Date: 25 Apr 05 - 09:06 AM

There are many previous relevant threads with all the relevant beginners explanations of terms here which will help you start understanding - try some mudcat searches - once you hit one, you should find lots of relevant threads cross-linked. You've a steep learning curve ahead matai! :-)


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Subject: RE: Tech: Beginning a home recording
From: GUEST,jeffp
Date: 25 Apr 05 - 09:13 AM

You should have some way to adjust your input levels. I'm not familiar with Goldwave, but those controls must be somewhere. You want to adjust your level to just below the overload point. No other effects should be applied when you are recording. You want a dry sound to start with. You can then experiment with various effects alone and in combination on your "blank" canvas.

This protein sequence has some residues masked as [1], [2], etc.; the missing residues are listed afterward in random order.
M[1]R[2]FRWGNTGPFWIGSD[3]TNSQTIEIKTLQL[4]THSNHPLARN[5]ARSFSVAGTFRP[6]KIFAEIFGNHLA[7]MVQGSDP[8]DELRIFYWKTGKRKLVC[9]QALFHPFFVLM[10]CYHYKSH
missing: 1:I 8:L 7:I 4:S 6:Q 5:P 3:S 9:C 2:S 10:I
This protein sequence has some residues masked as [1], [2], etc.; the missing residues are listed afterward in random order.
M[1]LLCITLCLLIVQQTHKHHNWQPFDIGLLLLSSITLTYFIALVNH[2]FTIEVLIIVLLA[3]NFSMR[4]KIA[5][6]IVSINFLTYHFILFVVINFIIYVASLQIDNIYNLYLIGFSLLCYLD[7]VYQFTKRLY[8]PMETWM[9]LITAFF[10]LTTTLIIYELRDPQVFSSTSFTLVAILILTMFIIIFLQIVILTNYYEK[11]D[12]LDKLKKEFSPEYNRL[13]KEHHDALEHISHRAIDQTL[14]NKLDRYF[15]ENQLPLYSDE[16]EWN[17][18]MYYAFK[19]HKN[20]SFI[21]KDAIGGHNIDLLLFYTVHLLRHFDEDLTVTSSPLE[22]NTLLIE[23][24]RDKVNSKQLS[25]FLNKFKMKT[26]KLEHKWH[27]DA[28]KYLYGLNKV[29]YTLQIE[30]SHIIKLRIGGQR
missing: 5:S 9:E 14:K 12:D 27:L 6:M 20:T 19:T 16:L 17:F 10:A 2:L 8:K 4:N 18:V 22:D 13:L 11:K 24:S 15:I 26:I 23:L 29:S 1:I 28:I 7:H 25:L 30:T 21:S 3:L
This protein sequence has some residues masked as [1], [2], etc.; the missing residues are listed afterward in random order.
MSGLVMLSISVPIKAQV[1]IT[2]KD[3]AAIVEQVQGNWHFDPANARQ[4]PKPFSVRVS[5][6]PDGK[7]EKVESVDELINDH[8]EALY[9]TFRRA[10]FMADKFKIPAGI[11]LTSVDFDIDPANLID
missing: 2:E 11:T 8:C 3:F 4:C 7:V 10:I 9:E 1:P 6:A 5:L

Look at the documentation. It should have all the info you need somewhere within it.

jeffp


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Subject: RE: Tech: Beginning a home recording
From: Amos
Date: 25 Apr 05 - 09:18 AM

It is not a whole lot more complicated, and it is a lot more functional. With digital files you can open them up afterwards and edit them -- change filters and re-do the point where you banged into the mike by mistake, and so on.

You start the software recording, perform into the mike, hot the stop button and open the file in the editor. You take out the dead space in the front where you were picking up your guitar and any dead space at the back end.

Then you experiment with filters -- you can filter to emphasize treble or bass or any particular frequency (depending on the software), add a little reverb and a lot of other things, potentially -- different programs have different feature sets.

Then you save it off to AIFF or WAV or MP3 and send it to your girl!


A


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Subject: RE: Tech: Beginning a home recording
From: matai
Date: 25 Apr 05 - 09:35 AM